2. In combination, a utility pole having a thin walled hollow section with a plurality of circular apertures through said thin walled hollow section for mounting steps to said pole, and at least one step comprising:
a step for attachment to a utility pole having a thin walled section, the step comprising:
a main member having a step member with a flange portion formed at a proximal end thereof, a free end at a distal end thereof, and an upwardly facing support surface for a user to stand on, between said free end and said flange, and a single attachment portion integral with said step member extending from a face of said flange portion and terminated in a hook extending out from the flange, in alignment with said step member, then up, and which extends through an aperture provided in a wall of said thin walled section and up behind said wall, and
a wedge member which is adapted to slide in a transverse relation to said attachment portion, interposed between said flange and said thin walled section, and abutting against a face of said flange portion creating a compressive force between said hook and said wedge member with said thin walled section therebetween to hold said step member in place, said wedge member comprising a main body formed with an enclosed slot, and having an inner face and an outer face inclined relative to each other at an angle of from 3.5 to 5 degrees, said inner face and said outer face each being formed with a concave channel of substantially the same shape in cross section along a full length thereof, said hook passing through said enclosed slot.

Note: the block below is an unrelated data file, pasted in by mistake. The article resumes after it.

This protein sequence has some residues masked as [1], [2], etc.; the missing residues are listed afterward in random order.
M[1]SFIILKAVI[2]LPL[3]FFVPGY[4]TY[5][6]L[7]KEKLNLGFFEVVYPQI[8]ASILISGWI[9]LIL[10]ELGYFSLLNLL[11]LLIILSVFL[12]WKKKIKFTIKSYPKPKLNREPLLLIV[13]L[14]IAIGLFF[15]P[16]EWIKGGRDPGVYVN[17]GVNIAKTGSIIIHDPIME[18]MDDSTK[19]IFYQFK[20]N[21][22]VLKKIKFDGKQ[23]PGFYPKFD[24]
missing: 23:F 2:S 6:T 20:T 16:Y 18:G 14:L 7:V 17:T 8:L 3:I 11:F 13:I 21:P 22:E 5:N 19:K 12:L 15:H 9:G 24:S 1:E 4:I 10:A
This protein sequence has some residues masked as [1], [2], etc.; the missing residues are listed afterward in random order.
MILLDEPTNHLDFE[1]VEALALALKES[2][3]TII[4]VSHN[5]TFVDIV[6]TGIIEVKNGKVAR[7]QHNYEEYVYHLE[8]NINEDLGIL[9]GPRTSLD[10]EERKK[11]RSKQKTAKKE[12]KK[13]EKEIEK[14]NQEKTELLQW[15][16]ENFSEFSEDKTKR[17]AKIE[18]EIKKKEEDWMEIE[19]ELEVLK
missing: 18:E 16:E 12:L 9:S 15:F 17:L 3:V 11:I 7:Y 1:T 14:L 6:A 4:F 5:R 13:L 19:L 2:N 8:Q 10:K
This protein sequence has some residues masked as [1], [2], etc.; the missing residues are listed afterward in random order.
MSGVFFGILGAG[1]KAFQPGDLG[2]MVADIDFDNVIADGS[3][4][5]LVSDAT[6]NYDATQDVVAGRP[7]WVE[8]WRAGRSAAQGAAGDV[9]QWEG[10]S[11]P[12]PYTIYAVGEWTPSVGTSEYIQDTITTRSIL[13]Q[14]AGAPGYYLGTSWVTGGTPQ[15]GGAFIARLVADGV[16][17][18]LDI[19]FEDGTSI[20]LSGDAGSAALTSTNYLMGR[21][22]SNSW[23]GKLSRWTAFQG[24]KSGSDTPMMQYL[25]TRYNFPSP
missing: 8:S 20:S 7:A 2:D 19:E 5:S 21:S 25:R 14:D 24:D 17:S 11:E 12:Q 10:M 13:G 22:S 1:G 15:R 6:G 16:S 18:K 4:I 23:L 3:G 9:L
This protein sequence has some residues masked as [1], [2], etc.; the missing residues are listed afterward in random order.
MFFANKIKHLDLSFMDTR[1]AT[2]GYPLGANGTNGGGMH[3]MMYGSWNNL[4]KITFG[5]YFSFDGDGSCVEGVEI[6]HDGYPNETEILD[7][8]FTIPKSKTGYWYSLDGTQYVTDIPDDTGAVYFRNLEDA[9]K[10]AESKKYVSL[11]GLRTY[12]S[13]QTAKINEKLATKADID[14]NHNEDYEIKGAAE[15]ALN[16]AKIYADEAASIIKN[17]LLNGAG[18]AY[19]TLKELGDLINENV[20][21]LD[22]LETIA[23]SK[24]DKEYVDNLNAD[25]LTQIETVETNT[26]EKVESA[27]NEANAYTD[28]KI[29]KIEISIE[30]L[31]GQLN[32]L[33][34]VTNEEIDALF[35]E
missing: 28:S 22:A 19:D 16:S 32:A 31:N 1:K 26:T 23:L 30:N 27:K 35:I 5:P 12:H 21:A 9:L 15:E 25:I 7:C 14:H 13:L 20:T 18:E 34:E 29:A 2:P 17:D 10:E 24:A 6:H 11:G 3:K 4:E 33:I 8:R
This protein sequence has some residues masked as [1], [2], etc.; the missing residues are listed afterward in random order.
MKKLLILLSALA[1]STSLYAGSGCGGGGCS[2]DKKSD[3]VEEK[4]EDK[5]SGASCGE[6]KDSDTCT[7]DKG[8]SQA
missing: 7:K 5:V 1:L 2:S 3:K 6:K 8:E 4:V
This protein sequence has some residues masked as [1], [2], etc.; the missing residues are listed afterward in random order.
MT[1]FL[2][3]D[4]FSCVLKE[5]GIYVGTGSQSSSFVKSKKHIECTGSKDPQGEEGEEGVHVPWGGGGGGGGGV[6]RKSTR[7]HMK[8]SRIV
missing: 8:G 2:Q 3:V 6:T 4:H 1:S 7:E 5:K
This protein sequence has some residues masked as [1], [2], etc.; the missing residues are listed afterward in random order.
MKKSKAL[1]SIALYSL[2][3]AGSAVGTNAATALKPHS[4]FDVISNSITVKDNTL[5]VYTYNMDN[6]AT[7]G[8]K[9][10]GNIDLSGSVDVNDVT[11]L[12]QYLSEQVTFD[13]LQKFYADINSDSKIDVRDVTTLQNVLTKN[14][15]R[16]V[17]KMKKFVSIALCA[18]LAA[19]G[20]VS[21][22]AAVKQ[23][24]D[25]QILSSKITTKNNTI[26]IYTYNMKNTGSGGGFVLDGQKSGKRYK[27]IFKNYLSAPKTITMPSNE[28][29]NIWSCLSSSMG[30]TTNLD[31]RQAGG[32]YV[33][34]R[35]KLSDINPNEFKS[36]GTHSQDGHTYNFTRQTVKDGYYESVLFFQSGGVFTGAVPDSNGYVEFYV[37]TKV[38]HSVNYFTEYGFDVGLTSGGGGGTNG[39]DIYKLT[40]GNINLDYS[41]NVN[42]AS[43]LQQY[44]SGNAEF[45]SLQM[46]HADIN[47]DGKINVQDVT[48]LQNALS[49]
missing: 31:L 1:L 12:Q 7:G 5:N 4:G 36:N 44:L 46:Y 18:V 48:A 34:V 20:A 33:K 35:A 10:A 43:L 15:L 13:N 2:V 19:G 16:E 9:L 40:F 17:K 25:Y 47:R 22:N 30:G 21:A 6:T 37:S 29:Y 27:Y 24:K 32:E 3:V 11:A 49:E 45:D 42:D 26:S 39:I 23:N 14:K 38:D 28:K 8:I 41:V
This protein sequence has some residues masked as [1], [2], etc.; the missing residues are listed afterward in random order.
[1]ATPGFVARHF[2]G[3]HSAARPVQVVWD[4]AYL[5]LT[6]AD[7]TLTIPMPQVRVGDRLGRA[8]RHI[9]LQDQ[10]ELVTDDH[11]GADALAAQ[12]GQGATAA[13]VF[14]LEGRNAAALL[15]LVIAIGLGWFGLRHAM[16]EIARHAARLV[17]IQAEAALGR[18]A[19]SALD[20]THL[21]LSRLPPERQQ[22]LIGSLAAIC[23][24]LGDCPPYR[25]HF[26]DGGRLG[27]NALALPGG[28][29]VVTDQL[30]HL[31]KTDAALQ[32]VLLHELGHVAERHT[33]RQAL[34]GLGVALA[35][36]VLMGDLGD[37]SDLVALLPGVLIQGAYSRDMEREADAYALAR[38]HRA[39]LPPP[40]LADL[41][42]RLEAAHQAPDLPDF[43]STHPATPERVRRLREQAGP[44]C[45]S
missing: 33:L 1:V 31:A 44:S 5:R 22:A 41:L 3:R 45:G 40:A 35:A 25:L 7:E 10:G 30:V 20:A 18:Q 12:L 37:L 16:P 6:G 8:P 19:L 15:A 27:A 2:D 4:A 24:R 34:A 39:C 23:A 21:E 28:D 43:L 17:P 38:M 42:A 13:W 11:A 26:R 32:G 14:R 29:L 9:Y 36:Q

Description

This is a nationalization of PCT/NZ00/00068 filed May 5, 2000 and published in English.

TECHNICAL FIELD

This invention relates to an easily installed removeable bracket device incorporating for example an operating member such as a step or a suspension bracket for attachment to a steel utility pole, a concrete utility pole incorporating a thin wall section for bracket attachment, or other thin wall section structures.

BACKGROUND ART

Conventional utility poles are manufactured using one of two alternative constructions. Historically they have been either hard or soft wood poles, but with modern manufacturing techniques thin wall steel poles are also becoming more common. The majority of such poles are employed in either telecommunications or electrical power transmission.